(Image by Skyler Ballard)

Greg Kearns, a naturalist at Patuxent River Park in Prince George’s County, Maryland, reads the numbers on a newly-banded osprey during a tour of the river on Thursday, June 29. Members of the public were able to handle osprey and participate in the banding process, which helps researchers monitor the species.

During banding, birds are fitted with an aluminum ring around one leg—25 standard sizes and five specialty sizes mean bands can fit on anything from the large tundra swan to the tiny ruby-throated hummingbird. Each band is stamped with a unique eight or nine digit number, allowing researchers to track the movement and behavior of individual birds.

Banding data from across the country is sent to the Bird Banding Laboratory, housed at the Patuxent Wildlife Research Center in Laurel, Maryland. More than 1.2 million banding records are send to the Bird Banding Laboratory each year, helping scientists understand migration patterns, population dynamics, sources of mortality and how long birds live. Much of the critical information known about birds like osprey comes from tracking and reporting banding data.

Not everyone can band a bird: to protect the safety and health of migrating birds, bird banding is strictly controlled and limited to trained, permitted professionals whose projects aid in bird conservation and management. However, anyone is welcome to report a banded bird. If you come across a banded bird, report the band number at www.reportband.gov or 1-800-327-BAND along with where, when and how you found it.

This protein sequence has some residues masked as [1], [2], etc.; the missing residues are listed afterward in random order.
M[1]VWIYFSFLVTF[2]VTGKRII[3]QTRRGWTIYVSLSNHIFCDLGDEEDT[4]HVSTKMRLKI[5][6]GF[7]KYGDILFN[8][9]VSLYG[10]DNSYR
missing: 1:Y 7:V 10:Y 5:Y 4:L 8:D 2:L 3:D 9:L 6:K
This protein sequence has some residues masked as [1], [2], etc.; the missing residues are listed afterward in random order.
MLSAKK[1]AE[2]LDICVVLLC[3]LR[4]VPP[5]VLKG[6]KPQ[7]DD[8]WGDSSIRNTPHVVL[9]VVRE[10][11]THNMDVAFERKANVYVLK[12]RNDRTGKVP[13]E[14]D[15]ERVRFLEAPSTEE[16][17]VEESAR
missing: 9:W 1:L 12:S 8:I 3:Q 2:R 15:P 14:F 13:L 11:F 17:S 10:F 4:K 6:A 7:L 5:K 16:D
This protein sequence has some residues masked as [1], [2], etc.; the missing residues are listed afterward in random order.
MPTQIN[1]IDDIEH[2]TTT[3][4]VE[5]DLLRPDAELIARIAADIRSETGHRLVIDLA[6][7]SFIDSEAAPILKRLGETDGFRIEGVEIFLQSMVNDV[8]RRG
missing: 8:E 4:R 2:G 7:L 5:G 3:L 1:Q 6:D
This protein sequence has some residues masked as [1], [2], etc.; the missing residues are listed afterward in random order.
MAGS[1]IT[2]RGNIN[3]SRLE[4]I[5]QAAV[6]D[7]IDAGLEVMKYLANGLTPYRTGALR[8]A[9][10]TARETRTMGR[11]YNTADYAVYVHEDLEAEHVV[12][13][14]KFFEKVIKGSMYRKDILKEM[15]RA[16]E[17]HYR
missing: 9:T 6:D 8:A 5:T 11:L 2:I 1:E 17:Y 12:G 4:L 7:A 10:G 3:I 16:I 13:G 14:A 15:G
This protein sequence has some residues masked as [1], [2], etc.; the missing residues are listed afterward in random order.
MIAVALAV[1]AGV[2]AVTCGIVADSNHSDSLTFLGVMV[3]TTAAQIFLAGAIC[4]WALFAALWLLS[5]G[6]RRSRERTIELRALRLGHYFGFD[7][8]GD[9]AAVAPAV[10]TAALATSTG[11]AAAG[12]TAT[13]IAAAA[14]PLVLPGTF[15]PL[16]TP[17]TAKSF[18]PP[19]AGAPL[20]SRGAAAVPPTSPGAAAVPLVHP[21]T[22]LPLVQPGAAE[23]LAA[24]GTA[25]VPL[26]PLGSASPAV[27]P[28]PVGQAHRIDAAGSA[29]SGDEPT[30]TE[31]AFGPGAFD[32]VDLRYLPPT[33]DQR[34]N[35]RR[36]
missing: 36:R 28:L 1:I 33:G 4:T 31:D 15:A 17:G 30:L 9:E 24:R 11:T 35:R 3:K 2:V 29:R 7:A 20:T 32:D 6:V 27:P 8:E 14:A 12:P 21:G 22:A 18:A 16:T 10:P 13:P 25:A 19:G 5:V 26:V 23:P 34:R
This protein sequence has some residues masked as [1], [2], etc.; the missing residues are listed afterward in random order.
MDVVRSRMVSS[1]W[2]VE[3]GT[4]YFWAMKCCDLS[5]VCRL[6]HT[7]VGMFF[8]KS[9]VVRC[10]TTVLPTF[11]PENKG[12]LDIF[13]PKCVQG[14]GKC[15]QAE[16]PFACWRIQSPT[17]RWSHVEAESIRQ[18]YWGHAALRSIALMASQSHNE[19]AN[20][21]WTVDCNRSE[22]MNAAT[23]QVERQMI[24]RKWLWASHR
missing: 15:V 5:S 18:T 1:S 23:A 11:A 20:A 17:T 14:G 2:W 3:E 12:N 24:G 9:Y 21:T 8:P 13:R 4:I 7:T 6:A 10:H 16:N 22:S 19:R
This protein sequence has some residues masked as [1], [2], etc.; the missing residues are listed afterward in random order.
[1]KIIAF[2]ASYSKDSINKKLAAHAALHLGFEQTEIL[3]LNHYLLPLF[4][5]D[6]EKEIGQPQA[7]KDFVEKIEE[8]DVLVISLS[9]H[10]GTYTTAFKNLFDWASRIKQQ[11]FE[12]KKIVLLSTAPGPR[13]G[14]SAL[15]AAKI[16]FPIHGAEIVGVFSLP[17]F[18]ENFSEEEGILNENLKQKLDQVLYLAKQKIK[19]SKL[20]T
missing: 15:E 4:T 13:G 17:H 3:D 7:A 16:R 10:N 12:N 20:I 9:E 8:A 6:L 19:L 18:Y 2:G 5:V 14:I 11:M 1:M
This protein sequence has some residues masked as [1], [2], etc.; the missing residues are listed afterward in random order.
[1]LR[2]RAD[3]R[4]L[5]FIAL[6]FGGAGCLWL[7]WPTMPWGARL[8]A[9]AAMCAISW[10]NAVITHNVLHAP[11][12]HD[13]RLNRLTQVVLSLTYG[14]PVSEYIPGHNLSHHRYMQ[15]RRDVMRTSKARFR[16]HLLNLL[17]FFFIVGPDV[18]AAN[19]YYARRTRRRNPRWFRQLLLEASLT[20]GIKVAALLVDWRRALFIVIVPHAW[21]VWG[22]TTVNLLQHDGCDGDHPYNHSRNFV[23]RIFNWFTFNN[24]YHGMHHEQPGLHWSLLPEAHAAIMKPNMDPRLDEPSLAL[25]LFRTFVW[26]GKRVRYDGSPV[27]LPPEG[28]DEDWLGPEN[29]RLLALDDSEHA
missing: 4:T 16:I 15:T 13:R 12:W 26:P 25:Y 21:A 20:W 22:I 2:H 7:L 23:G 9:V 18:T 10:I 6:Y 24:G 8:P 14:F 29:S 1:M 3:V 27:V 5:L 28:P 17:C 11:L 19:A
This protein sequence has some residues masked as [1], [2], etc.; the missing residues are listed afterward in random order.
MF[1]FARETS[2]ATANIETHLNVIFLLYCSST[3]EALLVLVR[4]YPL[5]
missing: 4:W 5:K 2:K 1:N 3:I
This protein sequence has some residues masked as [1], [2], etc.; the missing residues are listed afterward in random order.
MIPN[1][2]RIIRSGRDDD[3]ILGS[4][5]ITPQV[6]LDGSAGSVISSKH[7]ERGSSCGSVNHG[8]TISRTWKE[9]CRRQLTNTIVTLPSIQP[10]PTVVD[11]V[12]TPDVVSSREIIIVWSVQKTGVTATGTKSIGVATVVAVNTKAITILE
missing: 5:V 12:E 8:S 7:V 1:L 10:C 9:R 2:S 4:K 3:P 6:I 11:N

Learn more about osprey, or get a behind-the-scenes look at bird banding on the Chesapeake Bay’s Eastern Shore.

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Comments

Robert van Dyke

What resources are available to have the state/ DNR build an osprey nest on or near my property?

BGE tore down a nesting osprey couple's nest on a utility pole and placed a preventative pipe to keep them from building a new nest.

I have watched the couple raise two generations of young over the past two years until they tore down the nest this winter/fall.

The osprey just returned this week 03.17.2018 and are remaining in the immediate area but have few options of where to build another nest. We don't want the couple to leave the area and would like to try and have some type of nest area/pole built...can someone please offer assistance or guidance?

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